IRS Reports Record $312 Million In Whistleblower Bounties

In February, the Internal Revenue Service (IRS) released its FY 2018 Annual Report and announced a record-breaking year for the agency’s whistleblower program.  Overall, whistleblowers provided information that contributed to the agency’s recovery of over $1.44 billion during the course of the year.  As a result, the IRS awarded $312 million in bounty awards to whistleblowers in FY2018, an almost ten-fold increase from the $33.9 million in awards it made in FY2017.  Of the 217 total awards the agency made to whistleblowers in FY 2018, 31 were mandatory awards under Internal Revenue Code section 7623(b) and 186 were discretionary awards under section 7623(a) (which applies to smaller cases). The average award percentage from the total amount collected was 21.7% – up from 16.6% in FY 2016 and 17.8% in FY 2017.

Lee Martin, the Director of the IRS’ Whistleblower Office, highlighted recent enhancements in the IRS’s whistleblower program, including providing whistleblowers with information about their pending claims earlier by means of Preliminary Award Recommendation Letters (PARLS).  The Report also explained that the addition of Internal Revenue Code section 7623(c) as part of the Bipartisan Budget Act of 2018 has been a game-changer in the size of bounty awards.  It defines “proceeds” broadly for purposes of a whistleblower award to include penalties, interest, additions to tax, additional amounts provided under the internal revenue laws, criminal fines and civil forfeitures, and violations of reporting requirements. The new 7623(c) further provides that the amount of proceeds is to be “determined without regard to whether such proceeds are available to the Secretary.” Prior to the change, the IRS would routinely take the position that the recovery percentage should exclude criminal fines and civil forfeitures paid under Title 18.

Unlike the SEC’s and CFTC’s whistleblower schemes, which contain statutory anti-retaliation provisions (as discussed in our prior blogs here, here, and here), the IRS program does not provide such protections to whistleblowers. Director Martin states that the “IRS remains committed to protecting the identity and even the existence of whistleblowers”; nevertheless, his Report urges Congress to enact legislation that provides IRS whistleblowers “with a zone of protection from economic or physical harm,” stating that it is “imperative” to the success of the program.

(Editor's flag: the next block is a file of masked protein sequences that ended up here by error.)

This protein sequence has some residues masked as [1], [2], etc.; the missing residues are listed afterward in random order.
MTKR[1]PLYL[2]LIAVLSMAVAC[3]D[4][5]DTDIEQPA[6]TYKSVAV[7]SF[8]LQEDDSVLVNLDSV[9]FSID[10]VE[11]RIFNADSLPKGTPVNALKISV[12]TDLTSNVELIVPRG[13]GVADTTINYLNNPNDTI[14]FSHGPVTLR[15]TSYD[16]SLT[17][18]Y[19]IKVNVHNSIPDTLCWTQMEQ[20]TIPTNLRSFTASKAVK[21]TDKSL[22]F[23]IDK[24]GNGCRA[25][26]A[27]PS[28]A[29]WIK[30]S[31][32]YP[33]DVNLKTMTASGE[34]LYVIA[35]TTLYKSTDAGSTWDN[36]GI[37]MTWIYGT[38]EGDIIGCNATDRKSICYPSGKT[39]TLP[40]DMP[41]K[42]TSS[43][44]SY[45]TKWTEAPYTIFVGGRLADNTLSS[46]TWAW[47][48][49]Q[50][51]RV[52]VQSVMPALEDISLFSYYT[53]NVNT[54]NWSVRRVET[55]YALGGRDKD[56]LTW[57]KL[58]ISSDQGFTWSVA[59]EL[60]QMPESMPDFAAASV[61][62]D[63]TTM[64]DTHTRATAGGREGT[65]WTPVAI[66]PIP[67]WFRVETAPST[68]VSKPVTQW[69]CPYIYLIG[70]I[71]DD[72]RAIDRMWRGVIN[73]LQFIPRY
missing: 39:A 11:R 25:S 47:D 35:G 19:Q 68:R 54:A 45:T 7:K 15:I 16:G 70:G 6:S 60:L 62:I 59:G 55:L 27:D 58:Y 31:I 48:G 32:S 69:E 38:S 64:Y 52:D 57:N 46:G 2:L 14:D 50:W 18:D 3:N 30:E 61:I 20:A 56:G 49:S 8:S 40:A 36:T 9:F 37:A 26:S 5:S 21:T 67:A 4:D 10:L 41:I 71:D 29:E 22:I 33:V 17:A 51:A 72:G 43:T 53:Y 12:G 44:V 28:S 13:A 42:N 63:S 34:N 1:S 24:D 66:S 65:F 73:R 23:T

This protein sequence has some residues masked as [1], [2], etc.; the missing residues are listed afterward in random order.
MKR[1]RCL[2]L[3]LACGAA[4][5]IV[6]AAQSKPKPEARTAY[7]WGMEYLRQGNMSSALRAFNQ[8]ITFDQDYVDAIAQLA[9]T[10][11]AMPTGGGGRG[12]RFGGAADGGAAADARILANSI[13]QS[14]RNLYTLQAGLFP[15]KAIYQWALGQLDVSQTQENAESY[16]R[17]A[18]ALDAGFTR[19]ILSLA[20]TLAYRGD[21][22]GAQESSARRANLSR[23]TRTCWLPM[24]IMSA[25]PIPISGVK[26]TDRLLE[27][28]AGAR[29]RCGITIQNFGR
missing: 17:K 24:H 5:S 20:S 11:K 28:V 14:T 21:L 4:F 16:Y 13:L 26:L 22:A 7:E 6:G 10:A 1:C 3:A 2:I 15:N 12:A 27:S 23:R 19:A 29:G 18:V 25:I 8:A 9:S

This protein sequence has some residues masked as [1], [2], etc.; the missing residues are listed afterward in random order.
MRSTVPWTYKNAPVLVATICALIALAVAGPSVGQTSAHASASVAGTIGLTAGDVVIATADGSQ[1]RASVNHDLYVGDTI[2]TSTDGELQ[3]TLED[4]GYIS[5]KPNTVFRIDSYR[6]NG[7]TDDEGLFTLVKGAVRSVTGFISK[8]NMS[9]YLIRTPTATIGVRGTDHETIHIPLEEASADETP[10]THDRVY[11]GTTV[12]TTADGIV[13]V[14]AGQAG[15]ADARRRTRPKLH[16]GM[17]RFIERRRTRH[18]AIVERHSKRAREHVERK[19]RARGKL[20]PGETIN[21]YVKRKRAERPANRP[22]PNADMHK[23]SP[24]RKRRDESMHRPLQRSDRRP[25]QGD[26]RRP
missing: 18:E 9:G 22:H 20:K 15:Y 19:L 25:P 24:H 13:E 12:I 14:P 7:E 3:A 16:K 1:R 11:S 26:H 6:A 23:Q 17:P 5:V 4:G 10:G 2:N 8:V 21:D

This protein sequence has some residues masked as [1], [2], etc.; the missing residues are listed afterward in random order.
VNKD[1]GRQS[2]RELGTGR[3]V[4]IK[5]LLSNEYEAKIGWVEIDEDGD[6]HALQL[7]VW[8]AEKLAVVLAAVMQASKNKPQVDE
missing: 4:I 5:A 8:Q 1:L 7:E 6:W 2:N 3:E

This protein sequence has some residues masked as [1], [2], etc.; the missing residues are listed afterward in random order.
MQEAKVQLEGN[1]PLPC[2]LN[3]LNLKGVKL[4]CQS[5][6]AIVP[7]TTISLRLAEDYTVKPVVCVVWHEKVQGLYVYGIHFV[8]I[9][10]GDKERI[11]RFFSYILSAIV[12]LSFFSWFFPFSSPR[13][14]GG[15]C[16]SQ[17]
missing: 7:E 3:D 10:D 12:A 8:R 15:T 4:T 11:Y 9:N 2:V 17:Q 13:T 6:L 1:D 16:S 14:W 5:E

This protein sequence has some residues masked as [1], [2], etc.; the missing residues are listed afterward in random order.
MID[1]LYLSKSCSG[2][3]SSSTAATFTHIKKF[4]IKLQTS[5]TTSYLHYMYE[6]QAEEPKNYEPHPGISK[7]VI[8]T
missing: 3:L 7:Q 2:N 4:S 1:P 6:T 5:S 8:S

With or without the specific anti-retaliation protections, the IRS whistleblower program appears to have been a success in FY 2018.  And despite concerns that the IRS program does not contain explicit whistleblower protections, it is important to recognize that the Sarbanes-Oxley Act protects employees of SOX-covered companies from retaliation for blowing the whistle based on a reasonable belief of mail fraud, wire fraud, and violations of federal law relating to fraud against shareholders, among other categories.  See, e.g., Vannoy v. Celanese Corp., ALJ Case No. 2008-SOX-00064, ARB Case No. 09-118 (ALJ July 24, 2013) (finding that IRS whistleblower’s removal of confidential company data to support his whistleblower complaints constituted protected activity under SOX).  Moreover, retaliation against IRS whistleblowers could have criminal implications: 18 U.S.C. § 1513(e) provides that “Whoever knowingly, with the intent to retaliate, takes any action harmful to any person, including interference with the lawful employment or livelihood of any person, for providing to a law enforcement officer any truthful information relating to the commission or possible commission of any Federal offense, shall be fined under this title or imprisoned not more than 10 years, or both.”  Thus, employers should handle IRS whistleblowing with the same level of care, consideration, and escalation that it would any other type of whistleblowing.